Micron Technology (NASDAQ:MU) Discussion on Acquisition of Intel's Interest in IM Flash Technologies LLC Broker Conference Call October 18, 2018 5:00 PM ET
Farhan Ahmad - Senior Director, IR
Manish Bhatia - EVP, Global Operations
David Zinsner - SVP & CFO
Amit Daryanani - RBC Capital Markets
John Pitzer - Crédit Suisse AG
Romit Shah - Nomura Securities
Aaron Rakers - Wells Fargo Securities
Blayne Curtis - Barclays Bank
Weston Twigg - KeyBanc Capital Markets
Kevin Cassidy - Stifel, Nicolaus & Company
Good afternoon. My name is Latif, and I will be your conference facilitator today. At this time, I would like to welcome everyone to Micron Technology's update call. [Operator Instructions]. Thank you. It is now my pleasure to turn the floor over to your host, Farhan Ahmad, Head of Investor Relations. You may begin your conference.
Thank you, Latif. Good afternoon, and thank you for joining our call regarding Micron's intent to acquire Intel's interest in our IM Flash Technology joint venture. On the call with me today are Manish Bhatia, Executive Vice President and Global Head of Operations; and Dave Zinsner, Chief Financial Officer. Our CEO, Sanjay Mehrotra, is unable to join the call today due to prior commitments related to the events planned to mark our 40th anniversary.
Today's call will be approximately 20 minutes in length. Our call today will be focused on discussion regarding our intent to acquire IM Flash Technology, and we will not be answering any questions that are unrelated to today's announcement. This call is also being webcast from our Investor Relations website at investors.micron.com. A webcast replay of this call will be available on our website later today.
As a reminder, the matters we will be discussing today include forward-looking statements. These forward-looking statements are subject to risks and uncertainties that may cause actual results to differ materially from statements made today. We refer to you documents we filed with the SEC, specifically, our most recent Form 10-K, for a discussion of risks that may affect our future results. Although we believe the expectations reflected in the forward-looking statements are reasonable, we cannot guarantee future results, levels of activity, performance or achievements. We are under no duty to update any of the forward-looking statements after today's date to conform these statements to actual results.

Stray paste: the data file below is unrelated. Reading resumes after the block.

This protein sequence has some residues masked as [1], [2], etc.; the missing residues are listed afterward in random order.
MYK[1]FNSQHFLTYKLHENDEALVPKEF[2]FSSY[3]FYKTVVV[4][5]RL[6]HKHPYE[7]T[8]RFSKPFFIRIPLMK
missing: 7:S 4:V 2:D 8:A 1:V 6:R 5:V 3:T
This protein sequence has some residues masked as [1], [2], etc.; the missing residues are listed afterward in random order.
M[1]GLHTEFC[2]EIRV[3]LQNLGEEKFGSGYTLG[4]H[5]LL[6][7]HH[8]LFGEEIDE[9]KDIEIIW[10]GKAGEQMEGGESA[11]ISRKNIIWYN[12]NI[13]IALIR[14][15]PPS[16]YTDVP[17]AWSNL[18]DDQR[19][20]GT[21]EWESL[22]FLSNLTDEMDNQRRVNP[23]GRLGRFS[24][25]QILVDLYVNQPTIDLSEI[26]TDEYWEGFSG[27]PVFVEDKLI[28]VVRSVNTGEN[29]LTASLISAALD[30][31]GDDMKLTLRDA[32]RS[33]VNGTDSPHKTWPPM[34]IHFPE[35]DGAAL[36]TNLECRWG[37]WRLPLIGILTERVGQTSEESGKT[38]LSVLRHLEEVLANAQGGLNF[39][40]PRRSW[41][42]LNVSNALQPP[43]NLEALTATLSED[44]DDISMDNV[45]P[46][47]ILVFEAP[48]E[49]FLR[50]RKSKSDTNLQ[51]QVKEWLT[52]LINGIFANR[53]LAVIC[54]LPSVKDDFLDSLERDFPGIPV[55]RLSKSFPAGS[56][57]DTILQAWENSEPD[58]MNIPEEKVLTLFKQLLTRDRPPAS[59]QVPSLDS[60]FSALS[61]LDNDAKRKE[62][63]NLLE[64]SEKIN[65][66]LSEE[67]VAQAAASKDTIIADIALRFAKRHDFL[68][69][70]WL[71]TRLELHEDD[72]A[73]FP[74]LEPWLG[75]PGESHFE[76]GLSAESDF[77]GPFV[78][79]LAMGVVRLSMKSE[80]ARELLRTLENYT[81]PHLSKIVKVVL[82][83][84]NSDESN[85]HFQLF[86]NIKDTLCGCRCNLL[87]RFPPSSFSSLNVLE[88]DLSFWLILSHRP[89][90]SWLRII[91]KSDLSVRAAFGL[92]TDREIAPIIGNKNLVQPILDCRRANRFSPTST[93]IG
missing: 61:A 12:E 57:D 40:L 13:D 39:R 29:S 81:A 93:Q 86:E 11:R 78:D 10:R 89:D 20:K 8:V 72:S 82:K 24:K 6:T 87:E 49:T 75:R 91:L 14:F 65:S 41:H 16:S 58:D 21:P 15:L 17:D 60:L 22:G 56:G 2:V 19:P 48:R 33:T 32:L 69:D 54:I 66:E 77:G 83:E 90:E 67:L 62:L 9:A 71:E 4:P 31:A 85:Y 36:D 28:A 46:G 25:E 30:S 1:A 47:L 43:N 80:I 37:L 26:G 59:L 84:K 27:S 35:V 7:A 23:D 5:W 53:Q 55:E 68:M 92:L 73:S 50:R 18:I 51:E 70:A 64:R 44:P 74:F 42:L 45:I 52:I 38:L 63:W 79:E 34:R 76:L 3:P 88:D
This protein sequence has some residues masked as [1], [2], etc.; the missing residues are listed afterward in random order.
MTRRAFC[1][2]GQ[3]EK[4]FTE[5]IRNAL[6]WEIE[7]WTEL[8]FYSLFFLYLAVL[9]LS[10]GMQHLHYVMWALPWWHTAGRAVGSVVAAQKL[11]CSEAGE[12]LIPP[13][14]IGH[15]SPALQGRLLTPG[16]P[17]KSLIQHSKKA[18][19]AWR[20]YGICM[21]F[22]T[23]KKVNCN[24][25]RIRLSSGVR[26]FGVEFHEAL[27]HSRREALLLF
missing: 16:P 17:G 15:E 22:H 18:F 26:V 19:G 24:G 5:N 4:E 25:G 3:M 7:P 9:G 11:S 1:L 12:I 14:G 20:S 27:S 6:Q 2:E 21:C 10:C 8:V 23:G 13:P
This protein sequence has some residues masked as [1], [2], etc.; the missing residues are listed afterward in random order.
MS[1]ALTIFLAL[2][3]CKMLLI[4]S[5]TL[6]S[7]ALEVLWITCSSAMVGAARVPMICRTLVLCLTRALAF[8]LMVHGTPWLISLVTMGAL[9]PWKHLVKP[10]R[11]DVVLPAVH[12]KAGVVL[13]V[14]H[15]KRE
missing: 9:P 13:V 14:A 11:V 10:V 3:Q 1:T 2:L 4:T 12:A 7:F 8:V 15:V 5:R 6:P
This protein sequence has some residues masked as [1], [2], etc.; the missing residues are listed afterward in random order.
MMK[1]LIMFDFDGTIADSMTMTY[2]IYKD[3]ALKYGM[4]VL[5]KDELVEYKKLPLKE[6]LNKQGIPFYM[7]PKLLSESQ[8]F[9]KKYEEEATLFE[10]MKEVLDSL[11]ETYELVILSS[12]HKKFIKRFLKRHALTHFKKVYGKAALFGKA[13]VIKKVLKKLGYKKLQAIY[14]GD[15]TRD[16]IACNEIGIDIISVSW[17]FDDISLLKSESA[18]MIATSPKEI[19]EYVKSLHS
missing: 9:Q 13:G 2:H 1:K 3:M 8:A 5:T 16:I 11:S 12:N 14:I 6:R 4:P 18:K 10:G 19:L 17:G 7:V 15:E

I'll now turn the call over to Manish.
Thank you, Farhan, and thank you to everyone who's joining us today on short notice. I'm pleased to share with you our decision to exercise our call option to acquire Intel's interest in the IM Flash joint venture, which includes the manufacturing facility in Lehi, Utah. We believe that this acquisition will accelerate our commercialization of 3D XPoint and future emerging memory technologies, which will benefit our customers and provide an attractive return on investment to our shareholders. This acquisition provides Micron with a well-established development and manufacturing facility that is equipped to produce 3D XPoint memory and a highly skilled workforce with a proven track record of strong innovation and execution capabilities. This transaction demonstrates Micron's commitment to 3D XPoint solutions and confidence in our emerging memory technology road map, which will enable our customers to create significant value in a broad range of markets, particularly artificial intelligence and big data analytics applications.